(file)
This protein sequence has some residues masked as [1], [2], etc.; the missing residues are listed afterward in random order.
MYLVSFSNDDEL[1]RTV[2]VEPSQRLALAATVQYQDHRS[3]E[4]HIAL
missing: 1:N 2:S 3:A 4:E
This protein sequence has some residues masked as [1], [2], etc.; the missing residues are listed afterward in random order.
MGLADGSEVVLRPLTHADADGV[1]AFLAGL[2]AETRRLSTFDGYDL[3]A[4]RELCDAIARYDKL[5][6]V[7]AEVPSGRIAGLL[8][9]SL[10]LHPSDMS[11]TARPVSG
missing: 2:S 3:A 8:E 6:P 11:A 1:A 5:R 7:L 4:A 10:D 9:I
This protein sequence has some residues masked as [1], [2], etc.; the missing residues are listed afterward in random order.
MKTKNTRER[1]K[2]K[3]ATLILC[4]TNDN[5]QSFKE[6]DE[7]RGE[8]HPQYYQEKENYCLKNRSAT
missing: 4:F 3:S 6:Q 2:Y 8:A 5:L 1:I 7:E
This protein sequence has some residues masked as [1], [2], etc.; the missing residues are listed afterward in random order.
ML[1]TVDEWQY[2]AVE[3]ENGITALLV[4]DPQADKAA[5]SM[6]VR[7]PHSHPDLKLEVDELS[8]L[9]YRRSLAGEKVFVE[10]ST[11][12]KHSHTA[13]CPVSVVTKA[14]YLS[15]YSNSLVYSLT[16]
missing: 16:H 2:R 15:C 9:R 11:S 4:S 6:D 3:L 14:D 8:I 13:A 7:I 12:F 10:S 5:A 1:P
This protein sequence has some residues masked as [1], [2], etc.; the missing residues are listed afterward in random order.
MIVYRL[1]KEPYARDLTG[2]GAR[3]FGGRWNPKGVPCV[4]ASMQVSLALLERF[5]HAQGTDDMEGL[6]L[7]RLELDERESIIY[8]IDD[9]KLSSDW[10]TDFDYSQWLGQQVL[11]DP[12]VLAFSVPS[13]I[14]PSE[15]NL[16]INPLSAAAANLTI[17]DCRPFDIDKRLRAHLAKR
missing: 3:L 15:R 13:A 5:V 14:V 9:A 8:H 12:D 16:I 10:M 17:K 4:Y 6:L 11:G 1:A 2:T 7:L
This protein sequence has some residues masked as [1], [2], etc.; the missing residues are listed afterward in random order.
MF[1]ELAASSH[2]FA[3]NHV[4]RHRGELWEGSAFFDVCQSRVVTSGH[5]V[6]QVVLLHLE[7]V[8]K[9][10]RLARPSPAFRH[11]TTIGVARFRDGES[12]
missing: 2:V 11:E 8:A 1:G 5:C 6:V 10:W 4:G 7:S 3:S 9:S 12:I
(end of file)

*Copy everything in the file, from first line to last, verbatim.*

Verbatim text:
This protein sequence has some residues masked as [1], [2], etc.; the missing residues are listed afterward in random order.
MYLVSFSNDDEL[1]RTV[2]VEPSQRLALAATVQYQDHRS[3]E[4]HIAL
missing: 1:N 2:S 3:A 4:E
This protein sequence has some residues masked as [1], [2], etc.; the missing residues are listed afterward in random order.
MGLADGSEVVLRPLTHADADGV[1]AFLAGL[2]AETRRLSTFDGYDL[3]A[4]RELCDAIARYDKL[5][6]V[7]AEVPSGRIAGLL[8][9]SL[10]LHPSDMS[11]TARPVSG
missing: 2:S 3:A 8:E 6:P 11:A 1:A 5:R 7:L 4:A 10:D 9:I
This protein sequence has some residues masked as [1], [2], etc.; the missing residues are listed afterward in random order.
MKTKNTRER[1]K[2]K[3]ATLILC[4]TNDN[5]QSFKE[6]DE[7]RGE[8]HPQYYQEKENYCLKNRSAT
missing: 4:F 3:S 6:Q 2:Y 8:A 5:L 1:I 7:E
This protein sequence has some residues masked as [1], [2], etc.; the missing residues are listed afterward in random order.
ML[1]TVDEWQY[2]AVE[3]ENGITALLV[4]DPQADKAA[5]SM[6]VR[7]PHSHPDLKLEVDELS[8]L[9]YRRSLAGEKVFVE[10]ST[11][12]KHSHTA[13]CPVSVVTKA[14]YLS[15]YSNSLVYSLT[16]
missing: 16:H 2:R 15:C 9:R 11:S 4:S 6:D 3:L 14:D 8:I 13:A 7:I 12:F 10:S 5:A 1:P
This protein sequence has some residues masked as [1], [2], etc.; the missing residues are listed afterward in random order.
MIVYRL[1]KEPYARDLTG[2]GAR[3]FGGRWNPKGVPCV[4]ASMQVSLALLERF[5]HAQGTDDMEGL[6]L[7]RLELDERESIIY[8]IDD[9]KLSSDW[10]TDFDYSQWLGQQVL[11]DP[12]VLAFSVPS[13]I[14]PSE[15]NL[16]INPLSAAAANLTI[17]DCRPFDIDKRLRAHLAKR
missing: 3:L 15:R 13:A 5:V 14:V 9:A 8:H 12:D 16:I 10:M 17:K 4:Y 6:L 11:G 1:A 2:T 7:L
This protein sequence has some residues masked as [1], [2], etc.; the missing residues are listed afterward in random order.
MF[1]ELAASSH[2]FA[3]NHV[4]RHRGELWEGSAFFDVCQSRVVTSGH[5]V[6]QVVLLHLE[7]V[8]K[9][10]RLARPSPAFRH[11]TTIGVARFRDGES[12]
missing: 2:V 11:E 8:A 1:G 5:C 6:V 10:W 4:G 7:S 3:S 9:S 12:I